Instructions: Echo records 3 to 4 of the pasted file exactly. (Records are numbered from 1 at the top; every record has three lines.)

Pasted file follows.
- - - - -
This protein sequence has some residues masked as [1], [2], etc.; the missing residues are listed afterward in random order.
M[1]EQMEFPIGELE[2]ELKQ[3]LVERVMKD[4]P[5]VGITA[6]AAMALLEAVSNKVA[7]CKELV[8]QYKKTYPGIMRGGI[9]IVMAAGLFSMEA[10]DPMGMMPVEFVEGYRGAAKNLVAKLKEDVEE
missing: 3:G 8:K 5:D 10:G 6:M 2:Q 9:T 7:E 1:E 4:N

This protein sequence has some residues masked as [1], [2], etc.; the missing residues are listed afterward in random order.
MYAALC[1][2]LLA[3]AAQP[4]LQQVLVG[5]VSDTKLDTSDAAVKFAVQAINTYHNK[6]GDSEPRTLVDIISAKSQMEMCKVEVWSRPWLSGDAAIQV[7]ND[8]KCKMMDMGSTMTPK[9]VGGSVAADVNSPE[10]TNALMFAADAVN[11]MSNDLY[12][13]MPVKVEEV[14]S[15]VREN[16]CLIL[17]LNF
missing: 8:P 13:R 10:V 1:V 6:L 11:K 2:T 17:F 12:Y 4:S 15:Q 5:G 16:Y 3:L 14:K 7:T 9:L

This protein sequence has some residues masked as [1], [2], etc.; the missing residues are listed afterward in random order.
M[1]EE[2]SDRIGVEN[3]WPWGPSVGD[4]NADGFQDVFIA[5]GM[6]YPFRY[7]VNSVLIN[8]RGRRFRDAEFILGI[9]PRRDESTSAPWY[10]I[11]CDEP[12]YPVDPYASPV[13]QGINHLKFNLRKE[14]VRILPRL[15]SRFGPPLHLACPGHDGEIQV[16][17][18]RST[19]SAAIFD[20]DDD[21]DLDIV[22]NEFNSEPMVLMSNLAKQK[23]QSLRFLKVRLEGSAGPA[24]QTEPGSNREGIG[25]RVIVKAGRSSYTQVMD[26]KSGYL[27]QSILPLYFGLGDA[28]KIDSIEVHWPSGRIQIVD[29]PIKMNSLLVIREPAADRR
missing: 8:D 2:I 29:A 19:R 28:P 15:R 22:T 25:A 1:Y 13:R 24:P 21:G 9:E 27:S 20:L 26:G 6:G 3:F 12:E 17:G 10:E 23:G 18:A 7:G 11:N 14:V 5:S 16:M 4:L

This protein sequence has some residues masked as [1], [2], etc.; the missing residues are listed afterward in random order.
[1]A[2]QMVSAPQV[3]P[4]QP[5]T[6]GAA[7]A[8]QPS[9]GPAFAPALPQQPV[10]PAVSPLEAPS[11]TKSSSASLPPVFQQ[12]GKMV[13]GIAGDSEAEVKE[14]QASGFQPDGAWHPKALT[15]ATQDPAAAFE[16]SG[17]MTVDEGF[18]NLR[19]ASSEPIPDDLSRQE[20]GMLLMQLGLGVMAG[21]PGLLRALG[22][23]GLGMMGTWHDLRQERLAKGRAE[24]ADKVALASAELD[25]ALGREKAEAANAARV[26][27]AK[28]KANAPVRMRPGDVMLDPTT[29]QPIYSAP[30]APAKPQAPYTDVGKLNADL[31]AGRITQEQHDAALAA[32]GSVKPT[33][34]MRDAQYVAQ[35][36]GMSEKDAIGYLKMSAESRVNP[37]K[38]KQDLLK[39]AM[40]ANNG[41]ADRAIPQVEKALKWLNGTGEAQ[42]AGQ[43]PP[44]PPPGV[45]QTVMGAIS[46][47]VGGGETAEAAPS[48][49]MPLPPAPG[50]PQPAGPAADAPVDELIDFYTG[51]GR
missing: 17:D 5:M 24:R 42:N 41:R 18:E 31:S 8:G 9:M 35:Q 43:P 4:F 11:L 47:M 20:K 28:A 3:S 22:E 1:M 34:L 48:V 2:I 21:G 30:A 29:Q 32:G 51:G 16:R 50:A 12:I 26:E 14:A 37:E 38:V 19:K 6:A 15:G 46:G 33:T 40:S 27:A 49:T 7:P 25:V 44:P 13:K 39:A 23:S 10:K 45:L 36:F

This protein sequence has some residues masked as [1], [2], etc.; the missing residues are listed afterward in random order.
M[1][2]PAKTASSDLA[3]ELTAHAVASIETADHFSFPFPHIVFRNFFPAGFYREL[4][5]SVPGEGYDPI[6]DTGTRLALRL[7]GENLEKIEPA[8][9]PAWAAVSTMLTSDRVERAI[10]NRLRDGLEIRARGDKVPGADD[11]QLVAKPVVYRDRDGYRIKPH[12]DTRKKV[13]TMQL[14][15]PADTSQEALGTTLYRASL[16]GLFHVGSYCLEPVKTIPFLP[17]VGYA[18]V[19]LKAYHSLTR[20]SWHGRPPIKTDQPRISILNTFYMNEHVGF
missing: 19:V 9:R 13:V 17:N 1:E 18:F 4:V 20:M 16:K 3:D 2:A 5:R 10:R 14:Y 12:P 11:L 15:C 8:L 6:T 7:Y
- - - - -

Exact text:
This protein sequence has some residues masked as [1], [2], etc.; the missing residues are listed afterward in random order.
M[1]EE[2]SDRIGVEN[3]WPWGPSVGD[4]NADGFQDVFIA[5]GM[6]YPFRY[7]VNSVLIN[8]RGRRFRDAEFILGI[9]PRRDESTSAPWY[10]I[11]CDEP[12]YPVDPYASPV[13]QGINHLKFNLRKE[14]VRILPRL[15]SRFGPPLHLACPGHDGEIQV[16][17][18]RST[19]SAAIFD[20]DDD[21]DLDIV[22]NEFNSEPMVLMSNLAKQK[23]QSLRFLKVRLEGSAGPA[24]QTEPGSNREGIG[25]RVIVKAGRSSYTQVMD[26]KSGYL[27]QSILPLYFGLGDA[28]KIDSIEVHWPSGRIQIVD[29]PIKMNSLLVIREPAADRR
missing: 8:D 2:I 29:A 19:R 28:P 15:R 22:T 25:A 1:Y 13:R 24:P 21:G 9:E 27:S 20:L 26:G 6:G 3:F 12:E 17:G 10:E 23:G 18:A 7:G 11:N 14:V 5:S 16:M 4:L

This protein sequence has some residues masked as [1], [2], etc.; the missing residues are listed afterward in random order.
[1]A[2]QMVSAPQV[3]P[4]QP[5]T[6]GAA[7]A[8]QPS[9]GPAFAPALPQQPV[10]PAVSPLEAPS[11]TKSSSASLPPVFQQ[12]GKMV[13]GIAGDSEAEVKE[14]QASGFQPDGAWHPKALT[15]ATQDPAAAFE[16]SG[17]MTVDEGF[18]NLR[19]ASSEPIPDDLSRQE[20]GMLLMQLGLGVMAG[21]PGLLRALG[22][23]GLGMMGTWHDLRQERLAKGRAE[24]ADKVALASAELD[25]ALGREKAEAANAARV[26][27]AK[28]KANAPVRMRPGDVMLDPTT[29]QPIYSAP[30]APAKPQAPYTDVGKLNADL[31]AGRITQEQHDAALAA[32]GSVKPT[33][34]MRDAQYVAQ[35][36]GMSEKDAIGYLKMSAESRVNP[37]K[38]KQDLLK[39]AM[40]ANNG[41]ADRAIPQVEKALKWLNGTGEAQ[42]AGQ[43]PP[44]PPPGV[45]QTVMGAIS[46][47]VGGGETAEAAPS[48][49]MPLPPAPG[50]PQPAGPAADAPVDELIDFYTG[51]GR
missing: 17:D 5:M 24:R 42:N 41:R 18:E 31:S 8:G 9:M 35:Q 43:P 4:F 11:L 47:M 20:K 28:A 3:S 22:E 1:M 34:L 48:V 2:I 21:G 30:A 29:Q 32:G 51:G 16:R 50:A 12:I 26:E 14:A 37:E 38:V 19:K 6:A 15:G 46:G 33:T 40:S 27:A 49:T 7:P 25:V 44:P 13:K 39:A 23:S 10:K 45:L 36:F